India narrowed inequities in severe child food poverty in last decade: UNICEF

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New Delhi, June 6 (IANS) India has successfully narrowed the inequities in severe child food poverty between poorer and wealthier households in the last decade by at least 5 percentage points, according to a global report by UNICEF on Thursday.

The report 'Child Food Poverty: Nutrition Deprivation in Early Childhood' showed that India is among 20 countries that account for 65 per cent of the total number of children living in severe child food poverty between 2018-2022.

The other countries with severe food poverty among children include neighbouring Afghanistan (49 per cent), Bangladesh (20 per cent), China (10 per cent), and Pakistan (38 per cent).

Globally, about 181 million children -- or 1 in 4 -- under 5 years of age are experiencing severe child food poverty, according to the UN report based on data from nearly 100 countries. Of these, around 64 million affected children are in South Asia, and 59 million are in Sub-Saharan Africa.

However, the report showed that India is among 11 countries to make progress. Besides India, Armenia made progress in Asia. The other nine include Burkina Faso, Cote d'Ivoire, the Democratic Republic of the Congo, the Dominican Republic, Guinea, Lesotho, Liberia, Senegal, and Sierra Leone -- in Africa.

"Children living in severe food poverty are children living on the brink. Right now, that is the reality for millions of young children, and this can have an irreversible negative impact on their survival, growth, and brain development," said UNICEF Executive Director Catherine Russell.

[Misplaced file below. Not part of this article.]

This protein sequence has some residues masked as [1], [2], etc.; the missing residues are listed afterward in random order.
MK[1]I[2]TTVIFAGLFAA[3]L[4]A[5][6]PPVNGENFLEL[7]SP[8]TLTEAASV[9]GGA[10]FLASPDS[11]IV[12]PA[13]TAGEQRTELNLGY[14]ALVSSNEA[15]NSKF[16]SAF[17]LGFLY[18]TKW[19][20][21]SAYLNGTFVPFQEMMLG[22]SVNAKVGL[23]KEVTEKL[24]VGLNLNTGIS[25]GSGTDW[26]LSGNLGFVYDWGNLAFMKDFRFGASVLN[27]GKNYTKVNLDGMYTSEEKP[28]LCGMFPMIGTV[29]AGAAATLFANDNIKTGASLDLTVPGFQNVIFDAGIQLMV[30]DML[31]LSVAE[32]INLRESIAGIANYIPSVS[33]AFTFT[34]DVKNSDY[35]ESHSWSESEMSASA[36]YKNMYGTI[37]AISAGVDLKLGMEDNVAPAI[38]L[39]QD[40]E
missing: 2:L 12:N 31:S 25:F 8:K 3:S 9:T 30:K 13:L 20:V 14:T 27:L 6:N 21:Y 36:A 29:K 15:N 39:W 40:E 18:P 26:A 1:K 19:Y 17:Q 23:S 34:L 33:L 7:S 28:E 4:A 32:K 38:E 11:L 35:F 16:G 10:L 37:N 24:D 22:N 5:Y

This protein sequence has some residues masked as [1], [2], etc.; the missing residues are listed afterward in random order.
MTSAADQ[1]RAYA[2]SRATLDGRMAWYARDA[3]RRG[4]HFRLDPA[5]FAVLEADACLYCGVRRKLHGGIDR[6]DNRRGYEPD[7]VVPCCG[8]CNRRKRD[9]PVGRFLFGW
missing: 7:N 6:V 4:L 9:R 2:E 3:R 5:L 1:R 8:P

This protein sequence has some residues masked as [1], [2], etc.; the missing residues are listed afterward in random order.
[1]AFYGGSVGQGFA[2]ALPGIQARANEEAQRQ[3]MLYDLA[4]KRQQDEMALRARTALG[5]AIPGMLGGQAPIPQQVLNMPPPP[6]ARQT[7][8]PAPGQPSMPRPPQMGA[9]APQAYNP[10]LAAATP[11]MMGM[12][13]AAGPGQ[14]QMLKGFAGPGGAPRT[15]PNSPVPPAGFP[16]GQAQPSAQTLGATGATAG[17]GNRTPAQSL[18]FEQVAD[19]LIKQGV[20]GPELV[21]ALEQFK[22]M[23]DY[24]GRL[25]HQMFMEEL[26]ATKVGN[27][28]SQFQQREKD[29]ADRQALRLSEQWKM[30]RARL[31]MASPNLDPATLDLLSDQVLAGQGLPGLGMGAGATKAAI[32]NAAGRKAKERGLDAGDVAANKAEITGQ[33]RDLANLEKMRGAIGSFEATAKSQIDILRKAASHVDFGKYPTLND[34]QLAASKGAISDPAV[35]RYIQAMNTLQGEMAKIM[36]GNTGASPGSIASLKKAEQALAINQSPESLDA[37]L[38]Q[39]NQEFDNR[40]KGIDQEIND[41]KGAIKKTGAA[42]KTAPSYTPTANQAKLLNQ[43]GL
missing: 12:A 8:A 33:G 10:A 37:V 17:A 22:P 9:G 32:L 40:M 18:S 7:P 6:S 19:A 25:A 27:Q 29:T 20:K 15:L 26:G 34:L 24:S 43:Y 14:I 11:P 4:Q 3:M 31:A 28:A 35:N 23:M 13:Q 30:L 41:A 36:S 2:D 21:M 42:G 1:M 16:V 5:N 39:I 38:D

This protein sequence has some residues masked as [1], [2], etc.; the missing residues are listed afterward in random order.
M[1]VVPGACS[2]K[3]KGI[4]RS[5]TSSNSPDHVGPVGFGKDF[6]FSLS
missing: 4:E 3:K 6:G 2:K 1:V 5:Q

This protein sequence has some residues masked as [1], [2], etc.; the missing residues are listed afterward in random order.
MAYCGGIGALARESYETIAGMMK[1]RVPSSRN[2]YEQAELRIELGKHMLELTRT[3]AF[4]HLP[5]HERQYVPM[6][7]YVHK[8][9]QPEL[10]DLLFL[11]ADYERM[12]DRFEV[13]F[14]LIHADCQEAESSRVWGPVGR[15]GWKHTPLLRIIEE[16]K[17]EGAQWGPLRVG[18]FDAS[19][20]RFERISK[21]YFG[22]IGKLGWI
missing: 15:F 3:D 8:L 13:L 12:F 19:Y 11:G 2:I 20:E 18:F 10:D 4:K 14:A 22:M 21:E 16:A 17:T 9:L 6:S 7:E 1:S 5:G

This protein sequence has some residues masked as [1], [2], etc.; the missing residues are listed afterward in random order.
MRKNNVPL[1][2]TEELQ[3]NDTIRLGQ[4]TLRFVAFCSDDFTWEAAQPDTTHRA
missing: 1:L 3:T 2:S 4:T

"Children who consume just two food groups per day, for example, rice and some milk, are up to 50 per cent more likely to experience severe forms of malnutrition."

UNICEF defines child food poverty as children's inability to access and consume a nutritious and diverse diet in early childhood.

The UN agency recommends eating five of eight main food groups daily -- breastmilk; dairy products; eggs; meat, poultry, and fish; pulses nuts, and seeds; vitamin A-rich fruits and vegetables; grains, roots, tubers, and plantains; and other fruits and vegetables.

The report defined children as living in severe child food poverty if they consume foods from two or fewer food groups out of these eight groups;

Importantly, the lack of a nutritious and diverse diet is restricting children's optimal growth and development in early childhood and beyond.

The report showed that extreme food poverty is making children 50 per cent more likely to experience wasting -- a life-threatening form of malnutrition.

Besides the socio-economic impacts of the COVID-19 pandemic, growing inequities, conflicts, and the climate crisis have pushed food prices and the cost of living to record high levels surging the levels of food poverty worldwide.

Child food poverty crises are fuelled by factors including food systems that fail to provide children with nutritious, safe, and accessible options, families' inability to afford nutritious foods, and parents' inability to adopt and sustain positive child-feeding practices, the report said.